33. 33. <ul><li>A commitment how each aspect of your course will support student learning. </li></ul><ul><li>“ Teach the students you have, not the students you wish you had” (Kuh et al. 2005, p. 78). </li></ul><ul><li>In addition to providing information about the content and requirements of the course, the learning-centered syllabus, it can help you: </li></ul><ul><li>1. Convey to your students what matters to you about learning. </li></ul><ul><li>2. Set a tone for learning and how to learn that students will accept. </li></ul><ul><li>3. Send a message about what students can expect from you and the campus community to support their learning during the term. </li></ul>
    34. 34. <ul><li>Instructor information </li></ul><ul><li>Student information form </li></ul><ul><li>Statement of teaching philosophy </li></ul><ul><li>Purpose of the course </li></ul><ul><li>Course description </li></ul><ul><li>Course objectives </li></ul><ul><li>Readings </li></ul><ul><li>Resources </li></ul><ul><li>Course calendar </li></ul><ul><li>Course requirements </li></ul><ul><li>Policy and expectations: Attendance, late papers, missed tests, and class behaviors </li></ul><ul><li>Policies and expectations: Academic honestly, disability access, and safety </li></ul><ul><li>Evaluation </li></ul><ul><li>Grading procedure </li></ul><ul><li>How to succeed in this course: Tools for study and learning </li></ul>From O’Brien, J. et al. (2008). The course syllabus: A learning-centered approach. San Francisco: Wiley.
    35. 35. <ul><li>Some students are: </li></ul><ul><ul><li>passive observers </li></ul></ul><ul><ul><li>uninvolved” or “unengaged </li></ul></ul><ul><ul><li>disinterested </li></ul></ul><ul><ul><li>lacking motivation to participate </li></ul></ul><ul><li>We wish they were: </li></ul><ul><ul><li>active and engaged </li></ul></ul><ul><ul><li>interested </li></ul></ul><ul><ul><li>contributors </li></ul></ul><ul><ul><li>problem-solvers </li></ul></ul>
    36. 36. <ul><li>Reasons for asking questions : </li></ul><ul><li>Need to increase their understanding of course material </li></ul><ul><li>Curiosity </li></ul><ul><li>Reasons for not asking questions : </li></ul><ul><li>Anticipated negative consequences –fear of appearing unintelligent and avoiding embarrassment </li></ul><ul><li>Not having a question to ask or not knowing enough to ask a question </li></ul><ul><li>Too busy taken notes or didn’t want to interrupt the lecture </li></ul>
    37. 37. <ul><li>Show students what good notes looks like </li></ul><ul><li>Teach students how to read content textbook </li></ul><ul><li>Use cooperative learning—two students go over their notes, the first students would paraphrase and explain the first page of notes. Then they would switch and the second member of the pair would go over the next section </li></ul><ul><li>Stop the lecture and allocate 10 minutes of time for students to work in learning groups to review the material, and generate a question that would focus on some material they may not understand. </li></ul><ul><li>Use study buddies </li></ul>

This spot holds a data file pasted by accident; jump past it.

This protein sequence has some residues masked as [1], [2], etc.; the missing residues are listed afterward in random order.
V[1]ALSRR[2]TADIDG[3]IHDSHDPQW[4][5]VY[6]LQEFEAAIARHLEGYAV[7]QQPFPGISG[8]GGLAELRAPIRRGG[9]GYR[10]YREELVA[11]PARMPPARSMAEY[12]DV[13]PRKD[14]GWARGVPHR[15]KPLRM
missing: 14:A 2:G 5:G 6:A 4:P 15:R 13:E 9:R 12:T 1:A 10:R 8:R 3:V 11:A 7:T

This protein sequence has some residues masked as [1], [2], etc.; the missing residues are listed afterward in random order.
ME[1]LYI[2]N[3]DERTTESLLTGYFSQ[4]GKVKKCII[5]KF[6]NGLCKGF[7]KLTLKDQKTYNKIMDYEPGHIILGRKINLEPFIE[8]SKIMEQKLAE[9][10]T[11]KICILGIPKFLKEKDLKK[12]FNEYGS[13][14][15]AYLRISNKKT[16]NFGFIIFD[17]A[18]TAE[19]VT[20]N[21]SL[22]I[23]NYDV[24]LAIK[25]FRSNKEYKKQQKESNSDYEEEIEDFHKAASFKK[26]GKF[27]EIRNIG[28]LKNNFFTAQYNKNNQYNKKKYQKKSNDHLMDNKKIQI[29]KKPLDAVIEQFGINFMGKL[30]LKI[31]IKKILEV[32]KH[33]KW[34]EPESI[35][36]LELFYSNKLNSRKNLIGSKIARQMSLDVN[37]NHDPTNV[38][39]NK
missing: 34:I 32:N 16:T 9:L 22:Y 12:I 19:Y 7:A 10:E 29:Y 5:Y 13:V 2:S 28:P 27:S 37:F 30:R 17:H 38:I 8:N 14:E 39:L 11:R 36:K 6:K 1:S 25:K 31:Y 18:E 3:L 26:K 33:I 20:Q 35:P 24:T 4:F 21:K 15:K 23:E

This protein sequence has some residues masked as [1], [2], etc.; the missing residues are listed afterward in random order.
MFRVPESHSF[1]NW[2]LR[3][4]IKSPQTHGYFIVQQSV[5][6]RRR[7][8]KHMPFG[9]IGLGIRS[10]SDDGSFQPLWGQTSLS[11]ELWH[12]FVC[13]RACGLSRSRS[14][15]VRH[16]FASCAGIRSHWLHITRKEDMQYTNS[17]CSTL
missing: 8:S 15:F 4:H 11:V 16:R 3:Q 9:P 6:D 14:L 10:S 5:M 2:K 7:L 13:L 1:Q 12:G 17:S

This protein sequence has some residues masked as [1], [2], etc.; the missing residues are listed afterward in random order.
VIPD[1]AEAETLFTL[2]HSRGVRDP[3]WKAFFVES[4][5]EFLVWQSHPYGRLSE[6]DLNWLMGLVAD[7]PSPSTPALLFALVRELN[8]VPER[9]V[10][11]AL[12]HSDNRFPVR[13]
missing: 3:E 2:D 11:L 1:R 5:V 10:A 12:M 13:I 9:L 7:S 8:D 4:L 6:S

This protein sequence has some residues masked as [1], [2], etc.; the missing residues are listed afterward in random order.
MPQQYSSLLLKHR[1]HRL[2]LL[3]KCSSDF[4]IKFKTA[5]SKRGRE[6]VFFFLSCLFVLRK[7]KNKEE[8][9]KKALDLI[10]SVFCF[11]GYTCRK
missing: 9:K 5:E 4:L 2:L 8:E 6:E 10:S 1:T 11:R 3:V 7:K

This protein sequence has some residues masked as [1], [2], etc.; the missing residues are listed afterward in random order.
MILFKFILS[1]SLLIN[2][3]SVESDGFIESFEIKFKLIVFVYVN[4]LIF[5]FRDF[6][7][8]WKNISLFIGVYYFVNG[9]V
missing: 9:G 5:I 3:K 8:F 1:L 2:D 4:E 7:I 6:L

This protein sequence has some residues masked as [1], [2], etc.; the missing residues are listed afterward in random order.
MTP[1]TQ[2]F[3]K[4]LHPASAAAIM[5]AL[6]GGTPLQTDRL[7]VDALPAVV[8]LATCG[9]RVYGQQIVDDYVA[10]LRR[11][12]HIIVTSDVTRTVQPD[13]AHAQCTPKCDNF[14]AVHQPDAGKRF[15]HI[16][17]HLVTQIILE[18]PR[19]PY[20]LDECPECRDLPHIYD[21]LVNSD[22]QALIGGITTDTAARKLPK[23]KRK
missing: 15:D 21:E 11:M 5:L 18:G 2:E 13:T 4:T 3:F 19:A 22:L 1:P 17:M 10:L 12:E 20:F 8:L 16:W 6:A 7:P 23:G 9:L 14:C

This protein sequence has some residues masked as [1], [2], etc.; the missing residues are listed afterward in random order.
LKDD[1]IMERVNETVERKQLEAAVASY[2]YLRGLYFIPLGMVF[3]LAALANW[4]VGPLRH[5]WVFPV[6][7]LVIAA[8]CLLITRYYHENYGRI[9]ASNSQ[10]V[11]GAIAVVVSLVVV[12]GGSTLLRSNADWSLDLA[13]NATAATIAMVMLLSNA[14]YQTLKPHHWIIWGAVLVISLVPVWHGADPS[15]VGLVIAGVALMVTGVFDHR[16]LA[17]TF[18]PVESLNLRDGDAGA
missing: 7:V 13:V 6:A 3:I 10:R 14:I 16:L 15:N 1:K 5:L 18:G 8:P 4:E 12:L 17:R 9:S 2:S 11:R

38. 38. <ul><li>Ask students to turn in a question about the readings in a box in from of the lecture room. </li></ul><ul><li>Plan your lecture around a series of questions that the lecture answers. </li></ul><ul><li>Turn-to-your partner discussions. Divide the lecture into 10 to 15 minute segments. Use different discussion tasks: </li></ul><ul><li>Summarize the answer to the question being discussed </li></ul><ul><li>Solve a problem </li></ul><ul><li>Give a reaction to the theory, concepts, or information being presented. </li></ul><ul><li>Elaborate the material being presented. </li></ul><ul><li>Predict or explain </li></ul><ul><li>Attempt to resolve the conceptual conflict the presentation has aroused </li></ul><ul><li>Hypothesize answers to the question being posed </li></ul>
    39. 39. <ul><li>From Kirkpatrick, D. (2001) </li></ul><ul><li>Reaction </li></ul><ul><li>Learning </li></ul><ul><li>Transfer </li></ul><ul><li>Results </li></ul><ul><li>What did the personnel think of the training? </li></ul><ul><li>Was there an increase in knowledge or skill level? </li></ul><ul><li>Is the new </li></ul><ul><li>knowledge/skill being used? </li></ul><ul><li>What effect did the training have on the goals of the organization? </li></ul>
    40. 40. <ul><ul><ul><li>Precontemplation </li></ul></ul></ul><ul><ul><ul><li>Contemplation </li></ul></ul></ul><ul><ul><ul><li>Preparation </li></ul></ul></ul><ul><ul><ul><li>Action </li></ul></ul></ul><ul><ul><ul><li>Maintenance </li></ul></ul></ul><ul><ul><ul><li>Termination </li></ul></ul></ul>
    41. 41. <ul><li>I don’t want to change. </li></ul><ul><li>I don’t think I can change. </li></ul><ul><li>I don’t know what to change. </li></ul><ul><li>I don’t know how to change. </li></ul><ul><li>From Prochaska and Prochaska (1999) </li></ul>
    42. 42. <ul><li>Acquiring learning and motivational strategies (K&M) </li></ul><ul><li>Setting and attaining personal, academic and career goals (M) </li></ul><ul><li>Seeking help in college: Use of academic support services and assistance from instructors and staff (K,M,O) </li></ul><ul><li>Learning how to work with others (K&M) </li></ul><ul><li>Improving the course syllabi and classroom instruction (O) </li></ul>